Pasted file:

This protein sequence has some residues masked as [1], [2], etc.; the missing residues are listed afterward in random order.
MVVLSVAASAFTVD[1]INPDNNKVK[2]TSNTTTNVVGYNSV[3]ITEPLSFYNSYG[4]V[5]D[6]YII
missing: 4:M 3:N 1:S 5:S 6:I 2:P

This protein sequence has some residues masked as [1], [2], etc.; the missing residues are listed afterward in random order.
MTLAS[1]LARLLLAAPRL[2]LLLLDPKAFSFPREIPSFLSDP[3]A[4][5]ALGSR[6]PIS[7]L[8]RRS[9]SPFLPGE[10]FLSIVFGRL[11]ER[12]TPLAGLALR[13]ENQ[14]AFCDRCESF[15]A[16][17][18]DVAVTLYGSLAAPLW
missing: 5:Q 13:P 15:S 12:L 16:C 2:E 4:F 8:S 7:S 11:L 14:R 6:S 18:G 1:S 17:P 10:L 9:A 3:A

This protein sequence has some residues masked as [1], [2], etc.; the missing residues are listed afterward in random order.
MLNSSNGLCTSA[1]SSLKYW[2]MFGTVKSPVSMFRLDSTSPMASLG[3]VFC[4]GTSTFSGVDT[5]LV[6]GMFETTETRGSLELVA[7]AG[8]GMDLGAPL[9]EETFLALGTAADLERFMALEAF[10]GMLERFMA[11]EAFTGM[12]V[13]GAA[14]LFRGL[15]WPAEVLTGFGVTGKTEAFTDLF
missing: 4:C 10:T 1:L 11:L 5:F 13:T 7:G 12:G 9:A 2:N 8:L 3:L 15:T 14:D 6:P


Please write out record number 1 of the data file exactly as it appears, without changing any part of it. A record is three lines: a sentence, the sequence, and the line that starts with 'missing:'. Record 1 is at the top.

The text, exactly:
This protein sequence has some residues masked as [1], [2], etc.; the missing residues are listed afterward in random order.
MVVLSVAASAFTVD[1]INPDNNKVK[2]TSNTTTNVVGYNSV[3]ITEPLSFYNSYG[4]V[5]D[6]YII
missing: 4:M 3:N 1:S 5:S 6:I 2:P